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Throw Back Thursday: Kingdom Citizens in Secular Canada (Part Four)

 

April 1, 2021 | ARPA Staff

Today’s Throw Back Thursday article is the final installment of the four-part series entitled “Kingdom Citizens in Secular Canada,” originally presented at a 2005 Burlington Reformed Study Centre event. The series was reproduced in the January 6, 2006, issue of the Clarion magazine, and reprinted on ARPA’s blog on July 3, 2009.

Ron Gray was the leader of the Christian Heritage Party back in 2005, a position that he reliquished in 2008. He is the longest-serving leader of the Christian Heritage Party, with thirteen years at the helm. Ron Gray is currently retired but continues to periodically write for the CHP.

Influencing Society for Good

By Ron Gray

What is good?

If we want to influence our society for good, we need to answer the question: what is this “good” that we want to accomplish? The ultimate source and definition of “good” is what Jesus said, “None is good save One, that is, God” (Luke 18:19). The Bible further informs us that every good and perfect gift comes from the Father of Lights (James 1:17).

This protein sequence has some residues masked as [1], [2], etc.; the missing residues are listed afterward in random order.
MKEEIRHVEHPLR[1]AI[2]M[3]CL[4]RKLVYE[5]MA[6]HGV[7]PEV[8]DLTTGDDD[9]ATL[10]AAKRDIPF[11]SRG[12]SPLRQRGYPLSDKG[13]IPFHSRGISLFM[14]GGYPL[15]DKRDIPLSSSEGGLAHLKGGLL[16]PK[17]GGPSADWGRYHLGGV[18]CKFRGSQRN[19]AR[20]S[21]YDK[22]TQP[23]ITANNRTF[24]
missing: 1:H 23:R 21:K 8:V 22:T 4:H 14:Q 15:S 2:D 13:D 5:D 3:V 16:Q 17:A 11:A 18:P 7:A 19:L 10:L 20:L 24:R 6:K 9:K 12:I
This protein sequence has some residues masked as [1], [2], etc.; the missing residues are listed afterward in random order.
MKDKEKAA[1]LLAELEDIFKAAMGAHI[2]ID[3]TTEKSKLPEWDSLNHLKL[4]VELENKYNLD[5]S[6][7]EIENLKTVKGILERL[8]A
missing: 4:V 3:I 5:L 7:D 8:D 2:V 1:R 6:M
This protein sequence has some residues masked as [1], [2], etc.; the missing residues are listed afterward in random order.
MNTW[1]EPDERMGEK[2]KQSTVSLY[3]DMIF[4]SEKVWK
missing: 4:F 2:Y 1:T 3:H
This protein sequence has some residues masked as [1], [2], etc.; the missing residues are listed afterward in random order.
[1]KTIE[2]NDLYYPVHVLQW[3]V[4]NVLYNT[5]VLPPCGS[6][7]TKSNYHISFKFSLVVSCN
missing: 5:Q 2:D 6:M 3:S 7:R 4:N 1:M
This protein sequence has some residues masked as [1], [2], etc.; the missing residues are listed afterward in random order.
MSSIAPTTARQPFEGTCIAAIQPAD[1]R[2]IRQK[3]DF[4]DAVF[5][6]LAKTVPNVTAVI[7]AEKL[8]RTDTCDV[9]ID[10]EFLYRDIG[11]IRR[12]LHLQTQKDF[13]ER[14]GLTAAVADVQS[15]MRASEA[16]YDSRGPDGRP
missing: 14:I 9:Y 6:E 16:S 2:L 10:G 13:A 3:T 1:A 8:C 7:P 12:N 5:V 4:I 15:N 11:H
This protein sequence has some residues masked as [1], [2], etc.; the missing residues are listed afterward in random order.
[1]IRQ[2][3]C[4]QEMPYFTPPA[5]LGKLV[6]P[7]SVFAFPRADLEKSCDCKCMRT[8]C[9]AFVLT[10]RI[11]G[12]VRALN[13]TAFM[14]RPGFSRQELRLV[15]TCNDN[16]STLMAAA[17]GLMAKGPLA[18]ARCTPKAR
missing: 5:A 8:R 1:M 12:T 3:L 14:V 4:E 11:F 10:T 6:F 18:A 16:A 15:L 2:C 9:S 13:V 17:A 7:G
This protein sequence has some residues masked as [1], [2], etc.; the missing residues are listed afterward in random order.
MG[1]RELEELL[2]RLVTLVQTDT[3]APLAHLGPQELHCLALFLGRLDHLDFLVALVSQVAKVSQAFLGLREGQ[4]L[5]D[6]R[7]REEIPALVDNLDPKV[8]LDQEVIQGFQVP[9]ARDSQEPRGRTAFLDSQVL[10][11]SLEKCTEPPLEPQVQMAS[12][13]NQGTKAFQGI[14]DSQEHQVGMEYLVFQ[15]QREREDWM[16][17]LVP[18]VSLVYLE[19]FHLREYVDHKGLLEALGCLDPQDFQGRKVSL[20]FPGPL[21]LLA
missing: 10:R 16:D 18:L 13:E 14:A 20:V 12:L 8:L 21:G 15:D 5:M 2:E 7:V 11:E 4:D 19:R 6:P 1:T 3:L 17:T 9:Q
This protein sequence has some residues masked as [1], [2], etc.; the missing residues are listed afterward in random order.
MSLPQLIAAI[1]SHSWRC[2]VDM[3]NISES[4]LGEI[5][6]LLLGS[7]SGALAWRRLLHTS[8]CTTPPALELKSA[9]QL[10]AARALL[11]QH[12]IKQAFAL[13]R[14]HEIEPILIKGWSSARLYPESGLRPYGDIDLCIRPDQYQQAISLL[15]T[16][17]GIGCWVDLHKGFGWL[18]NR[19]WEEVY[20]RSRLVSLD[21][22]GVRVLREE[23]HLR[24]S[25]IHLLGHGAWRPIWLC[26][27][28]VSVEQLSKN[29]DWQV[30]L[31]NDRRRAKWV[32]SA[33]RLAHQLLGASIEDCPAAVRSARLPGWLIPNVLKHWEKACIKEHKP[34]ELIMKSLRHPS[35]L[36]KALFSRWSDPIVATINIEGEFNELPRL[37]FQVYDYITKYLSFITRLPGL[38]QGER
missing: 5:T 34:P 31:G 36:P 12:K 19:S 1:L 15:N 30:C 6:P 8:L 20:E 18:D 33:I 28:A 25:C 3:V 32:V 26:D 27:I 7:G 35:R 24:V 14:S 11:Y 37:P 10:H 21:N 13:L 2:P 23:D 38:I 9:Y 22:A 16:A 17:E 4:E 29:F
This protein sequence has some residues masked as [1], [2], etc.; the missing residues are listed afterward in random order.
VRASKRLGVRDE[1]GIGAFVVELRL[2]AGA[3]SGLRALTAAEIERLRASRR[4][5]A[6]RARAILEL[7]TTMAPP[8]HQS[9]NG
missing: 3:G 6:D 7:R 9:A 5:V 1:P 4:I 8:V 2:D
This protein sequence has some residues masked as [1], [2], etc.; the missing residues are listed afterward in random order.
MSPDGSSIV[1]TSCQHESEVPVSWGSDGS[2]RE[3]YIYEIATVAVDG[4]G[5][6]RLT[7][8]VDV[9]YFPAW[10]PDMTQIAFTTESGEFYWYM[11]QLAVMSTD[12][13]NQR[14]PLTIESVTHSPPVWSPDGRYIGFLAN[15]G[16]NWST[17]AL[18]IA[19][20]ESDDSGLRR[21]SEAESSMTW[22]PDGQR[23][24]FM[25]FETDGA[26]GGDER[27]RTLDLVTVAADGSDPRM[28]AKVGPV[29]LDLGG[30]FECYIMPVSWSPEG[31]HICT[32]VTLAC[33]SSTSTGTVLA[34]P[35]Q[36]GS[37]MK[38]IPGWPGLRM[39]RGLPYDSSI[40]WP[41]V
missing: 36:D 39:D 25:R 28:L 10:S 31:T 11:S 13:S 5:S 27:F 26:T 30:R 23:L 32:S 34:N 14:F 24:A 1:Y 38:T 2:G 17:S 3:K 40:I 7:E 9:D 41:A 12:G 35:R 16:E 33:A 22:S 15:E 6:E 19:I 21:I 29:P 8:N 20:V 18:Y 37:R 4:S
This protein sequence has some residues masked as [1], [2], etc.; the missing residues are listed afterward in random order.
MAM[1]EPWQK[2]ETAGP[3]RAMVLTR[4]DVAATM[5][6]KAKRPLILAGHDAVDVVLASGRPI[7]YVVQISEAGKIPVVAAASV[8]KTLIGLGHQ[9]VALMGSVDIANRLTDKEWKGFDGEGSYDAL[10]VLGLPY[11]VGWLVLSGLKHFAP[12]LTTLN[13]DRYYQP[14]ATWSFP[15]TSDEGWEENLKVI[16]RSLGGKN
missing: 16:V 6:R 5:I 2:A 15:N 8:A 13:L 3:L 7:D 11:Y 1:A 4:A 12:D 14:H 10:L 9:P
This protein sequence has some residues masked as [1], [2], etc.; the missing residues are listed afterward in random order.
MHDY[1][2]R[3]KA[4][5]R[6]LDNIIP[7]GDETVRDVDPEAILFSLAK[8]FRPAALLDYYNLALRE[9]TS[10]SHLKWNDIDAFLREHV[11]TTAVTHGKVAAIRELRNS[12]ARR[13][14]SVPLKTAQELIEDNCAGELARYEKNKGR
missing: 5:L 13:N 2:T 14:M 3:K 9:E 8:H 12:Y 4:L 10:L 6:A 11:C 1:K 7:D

Our working definition of “good” is to be found in the oracles of God.

Our working definition of “good” is to be found in the oracles of God – and only in the oracles of God.  Before we can hope to achieve any “good” in society, we must first acknowledge the sole author of all good: the God of the Bible. Jesus said, “I am the way, and the truth, and the life; no man comes to the Father but by Me.”

Let me state it flatly: we will not even begin to achieve any influence for good in this society until we take a firm and unshakeable stand for the only origin and standard of good: the God of the Bible. We must commit ourselves to the inescapable fact that we can make no progress towards influencing our society for good until and unless we are willing to lay that foundation stone and to defend its authority.